Prose and verses

At 17 Michael Murray was homeless and sleeping rough. Six years, one son, and one pivotal YouTube video later, he is on the cusp of a UK tour and releasing an EP with his band, Prose. He tells his story. Interview: Zoe Johnson

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When I was young my dad was heavily on drugs and a bad alcoholic. My mum split up with him when I was really young, and married my stepdad – who was a bad alcoholic as well. 

When I was 17 my mum and my stepdad split up, and my mum moved to Canada with my younger sister. Me and my older brother ended up staying. We’d not really experienced living on our own, so we weren’t prepared for what was coming. The house ended up getting taken off us – we lived there right up until the point where they boarded up the windows – and then we both ended up just couch surfing, not even together. I had a few friends so I was dotting about on different couches before sleeping rough. That went on for a long time.

Music was always a big thing for me – even before I was homeless. I would always draw from, and write about, my personal experiences so music became the only thing to focus on.

“It sounds like a cliché but I knew that I was supposed to do something with music”

I did some stupid things, but I never really let it get out of hand and knocked it on the head quite quickly while a few of my friends around me didn’t. I didn’t want to carry on heading down that path and wanted to focus on my music. Music gave me a purpose, a reason to keep pushing on and not just completely give up, because I could have easily gone down a completely different path.

I was always writing lyrics and I used to do solo rapping around Manchester. My cousin Dave used to make me some beats and produce my music. But he also used to make music with his mate Lee, who was in a rock band.

We met up with Lee, made one song, and then just didn’t stop. We never really sat down and said, “this is a band”, but we just never stopped making music. It happened really naturally, and felt right.

David and Lee helped me a lot as well when I was homeless. They would get me to the studio every week, and that helped me get out of that scene of just hanging around on the streets. I had something meaningful to focus on. I felt like people needed me and wanted to be involved with me.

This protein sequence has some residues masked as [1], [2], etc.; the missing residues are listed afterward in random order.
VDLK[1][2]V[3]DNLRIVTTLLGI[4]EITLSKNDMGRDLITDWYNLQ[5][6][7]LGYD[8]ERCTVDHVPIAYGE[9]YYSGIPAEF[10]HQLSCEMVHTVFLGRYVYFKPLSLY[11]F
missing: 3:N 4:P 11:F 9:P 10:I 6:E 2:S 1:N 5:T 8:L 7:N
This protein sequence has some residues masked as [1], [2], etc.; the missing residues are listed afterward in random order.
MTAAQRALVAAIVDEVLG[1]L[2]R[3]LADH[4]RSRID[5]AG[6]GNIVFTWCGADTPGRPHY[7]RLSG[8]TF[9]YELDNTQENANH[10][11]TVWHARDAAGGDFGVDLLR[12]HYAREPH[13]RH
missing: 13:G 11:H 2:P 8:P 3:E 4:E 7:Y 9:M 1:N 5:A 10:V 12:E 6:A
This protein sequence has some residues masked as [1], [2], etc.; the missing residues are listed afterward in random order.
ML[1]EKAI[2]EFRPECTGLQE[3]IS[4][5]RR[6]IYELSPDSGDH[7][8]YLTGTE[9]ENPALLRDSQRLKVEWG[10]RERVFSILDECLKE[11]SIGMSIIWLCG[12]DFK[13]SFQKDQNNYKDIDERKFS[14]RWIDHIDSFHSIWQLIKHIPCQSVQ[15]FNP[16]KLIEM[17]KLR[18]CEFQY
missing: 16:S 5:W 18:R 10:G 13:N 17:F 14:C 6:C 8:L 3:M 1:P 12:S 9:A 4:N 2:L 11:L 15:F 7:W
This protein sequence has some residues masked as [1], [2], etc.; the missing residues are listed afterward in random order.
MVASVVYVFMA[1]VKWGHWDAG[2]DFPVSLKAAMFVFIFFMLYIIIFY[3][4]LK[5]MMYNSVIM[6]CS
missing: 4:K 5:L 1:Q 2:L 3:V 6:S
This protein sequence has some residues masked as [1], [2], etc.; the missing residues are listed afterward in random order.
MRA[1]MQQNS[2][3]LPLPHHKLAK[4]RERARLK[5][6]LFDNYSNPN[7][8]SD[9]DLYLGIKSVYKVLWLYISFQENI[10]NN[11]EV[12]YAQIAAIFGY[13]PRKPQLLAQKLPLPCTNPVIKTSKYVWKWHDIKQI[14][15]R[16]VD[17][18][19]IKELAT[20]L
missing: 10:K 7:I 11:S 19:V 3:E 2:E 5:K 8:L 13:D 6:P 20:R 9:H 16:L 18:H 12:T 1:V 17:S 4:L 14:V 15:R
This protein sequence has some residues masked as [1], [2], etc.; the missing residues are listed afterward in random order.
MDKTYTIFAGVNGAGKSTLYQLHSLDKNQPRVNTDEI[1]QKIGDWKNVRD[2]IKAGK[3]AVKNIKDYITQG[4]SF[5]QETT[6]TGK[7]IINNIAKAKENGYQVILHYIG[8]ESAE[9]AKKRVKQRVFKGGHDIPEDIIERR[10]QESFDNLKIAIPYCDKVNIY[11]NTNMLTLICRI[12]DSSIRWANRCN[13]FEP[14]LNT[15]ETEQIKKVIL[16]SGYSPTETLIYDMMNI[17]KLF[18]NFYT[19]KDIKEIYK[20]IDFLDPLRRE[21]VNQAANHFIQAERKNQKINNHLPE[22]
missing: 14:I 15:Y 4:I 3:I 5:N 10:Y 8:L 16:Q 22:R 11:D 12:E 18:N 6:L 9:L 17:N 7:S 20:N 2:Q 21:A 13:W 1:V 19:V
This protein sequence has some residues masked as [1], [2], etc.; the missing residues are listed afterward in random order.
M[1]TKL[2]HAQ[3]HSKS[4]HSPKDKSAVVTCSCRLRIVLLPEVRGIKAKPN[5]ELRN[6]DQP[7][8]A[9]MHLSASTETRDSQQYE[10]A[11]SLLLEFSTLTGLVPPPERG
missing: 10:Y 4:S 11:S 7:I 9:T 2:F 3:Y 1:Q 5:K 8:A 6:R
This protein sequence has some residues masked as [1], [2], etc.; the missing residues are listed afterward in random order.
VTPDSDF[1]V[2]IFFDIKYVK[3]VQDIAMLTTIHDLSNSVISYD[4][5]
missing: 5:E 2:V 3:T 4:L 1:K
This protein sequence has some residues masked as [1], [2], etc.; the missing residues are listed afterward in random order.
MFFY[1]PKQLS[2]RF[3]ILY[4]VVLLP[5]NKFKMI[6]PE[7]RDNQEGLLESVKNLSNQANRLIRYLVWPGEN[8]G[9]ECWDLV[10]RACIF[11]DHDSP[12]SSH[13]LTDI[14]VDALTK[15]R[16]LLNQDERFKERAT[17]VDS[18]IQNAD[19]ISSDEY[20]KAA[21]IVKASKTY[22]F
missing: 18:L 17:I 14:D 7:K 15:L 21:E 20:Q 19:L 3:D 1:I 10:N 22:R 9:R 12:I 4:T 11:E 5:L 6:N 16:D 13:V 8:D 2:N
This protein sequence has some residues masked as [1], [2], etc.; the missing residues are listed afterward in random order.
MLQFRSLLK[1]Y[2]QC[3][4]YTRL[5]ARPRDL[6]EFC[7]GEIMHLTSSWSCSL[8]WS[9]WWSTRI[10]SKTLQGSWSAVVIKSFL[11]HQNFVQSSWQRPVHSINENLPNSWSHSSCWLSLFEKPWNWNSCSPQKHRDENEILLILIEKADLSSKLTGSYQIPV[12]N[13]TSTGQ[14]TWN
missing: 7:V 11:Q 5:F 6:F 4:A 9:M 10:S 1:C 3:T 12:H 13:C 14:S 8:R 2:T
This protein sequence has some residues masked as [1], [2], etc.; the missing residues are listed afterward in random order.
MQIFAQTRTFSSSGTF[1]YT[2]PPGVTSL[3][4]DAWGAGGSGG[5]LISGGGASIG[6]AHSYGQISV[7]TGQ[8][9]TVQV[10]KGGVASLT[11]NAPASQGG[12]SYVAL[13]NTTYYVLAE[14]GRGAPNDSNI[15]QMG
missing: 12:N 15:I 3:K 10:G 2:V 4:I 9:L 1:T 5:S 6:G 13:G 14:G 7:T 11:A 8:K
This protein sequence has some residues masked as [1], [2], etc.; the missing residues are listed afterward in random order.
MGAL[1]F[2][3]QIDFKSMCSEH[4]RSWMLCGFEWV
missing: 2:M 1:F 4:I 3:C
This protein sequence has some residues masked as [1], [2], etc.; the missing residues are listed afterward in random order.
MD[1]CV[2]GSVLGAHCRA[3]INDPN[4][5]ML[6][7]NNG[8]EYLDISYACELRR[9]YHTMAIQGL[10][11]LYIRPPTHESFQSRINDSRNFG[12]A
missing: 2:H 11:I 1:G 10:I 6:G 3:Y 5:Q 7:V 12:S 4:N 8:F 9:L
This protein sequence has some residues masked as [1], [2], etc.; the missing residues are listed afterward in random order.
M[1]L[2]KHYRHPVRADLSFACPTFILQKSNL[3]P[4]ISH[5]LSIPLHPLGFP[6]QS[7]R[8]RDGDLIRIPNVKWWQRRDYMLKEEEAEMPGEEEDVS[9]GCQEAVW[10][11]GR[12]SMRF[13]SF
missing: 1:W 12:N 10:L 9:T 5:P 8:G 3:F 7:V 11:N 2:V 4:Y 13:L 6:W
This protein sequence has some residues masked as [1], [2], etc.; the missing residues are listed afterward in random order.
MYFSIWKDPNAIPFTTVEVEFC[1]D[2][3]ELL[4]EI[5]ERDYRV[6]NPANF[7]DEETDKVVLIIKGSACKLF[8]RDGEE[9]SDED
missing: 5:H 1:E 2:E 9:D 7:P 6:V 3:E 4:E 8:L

One of my friends who had a video channel on YouTube asked if he could film us. We went round and he filmed us with a little digital camera and put a song up. We got a call saying that Naughty Boy, the producer from London, had seen it and he asked us down to London to make some songs with him. We knew it was going to change our lives.

We recorded two songs that sounded pretty good. Naughty Boy fell in love with the music and asked us to come down the following week. Before we knew it we’d signed a publishing deal and had some of the world’s biggest record labels saying what they could do for us.

It might sound like a cliché but I always knew that I was supposed to do something with music, but because of the situation that I was in I could never see how the transition was going to happen.

I think – I hope – that emotion comes through the music. But I also hope that it’s not all doom and gloom and ‘poor me’. I hope that it is hopeful as well. If someone can achieve something that they have wanted ever since they were a child, despite all the other stuff, then there is a positive thing to be taken from it as well.

I write the music from personal experience, but the best compliment I could ever get is when people tell me they relate and it means a lot to them. When I was young and listening to rappers like Eminem, and relating to what they said, I thought if I could give someone the feeling they gave me then that would mean the world to me.

Prose ( EP What If? is out now on Virgin Records

Photo: Ben Parks

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